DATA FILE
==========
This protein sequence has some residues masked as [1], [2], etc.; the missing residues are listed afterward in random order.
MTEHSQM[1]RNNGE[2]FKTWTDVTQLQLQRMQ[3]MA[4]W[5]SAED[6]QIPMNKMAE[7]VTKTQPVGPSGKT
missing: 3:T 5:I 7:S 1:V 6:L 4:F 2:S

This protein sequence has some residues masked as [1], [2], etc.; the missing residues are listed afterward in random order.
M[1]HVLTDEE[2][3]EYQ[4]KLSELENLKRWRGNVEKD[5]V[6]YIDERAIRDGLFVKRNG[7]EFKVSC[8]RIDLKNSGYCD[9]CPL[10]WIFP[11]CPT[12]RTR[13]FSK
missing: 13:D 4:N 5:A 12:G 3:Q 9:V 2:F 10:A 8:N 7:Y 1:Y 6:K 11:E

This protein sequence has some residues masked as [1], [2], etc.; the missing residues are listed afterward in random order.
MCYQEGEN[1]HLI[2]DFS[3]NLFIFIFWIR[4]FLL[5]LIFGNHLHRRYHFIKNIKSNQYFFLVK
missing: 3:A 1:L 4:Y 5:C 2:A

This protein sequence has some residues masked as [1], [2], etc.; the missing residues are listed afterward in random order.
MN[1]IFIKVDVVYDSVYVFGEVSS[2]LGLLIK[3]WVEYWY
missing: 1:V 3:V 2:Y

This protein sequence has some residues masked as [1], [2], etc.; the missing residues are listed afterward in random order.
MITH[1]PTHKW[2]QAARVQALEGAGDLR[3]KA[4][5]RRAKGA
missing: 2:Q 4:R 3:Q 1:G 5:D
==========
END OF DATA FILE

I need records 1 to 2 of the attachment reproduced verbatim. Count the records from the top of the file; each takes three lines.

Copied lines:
This protein sequence has some residues masked as [1], [2], etc.; the missing residues are listed afterward in random order.
MTEHSQM[1]RNNGE[2]FKTWTDVTQLQLQRMQ[3]MA[4]W[5]SAED[6]QIPMNKMAE[7]VTKTQPVGPSGKT
missing: 3:T 5:I 7:S 1:V 6:L 4:F 2:S

This protein sequence has some residues masked as [1], [2], etc.; the missing residues are listed afterward in random order.
M[1]HVLTDEE[2][3]EYQ[4]KLSELENLKRWRGNVEKD[5]V[6]YIDERAIRDGLFVKRNG[7]EFKVSC[8]RIDLKNSGYCD[9]CPL[10]WIFP[11]CPT[12]RTR[13]FSK
missing: 13:D 4:N 5:A 12:G 3:Q 9:V 2:F 10:A 8:N 7:Y 1:Y 6:K 11:E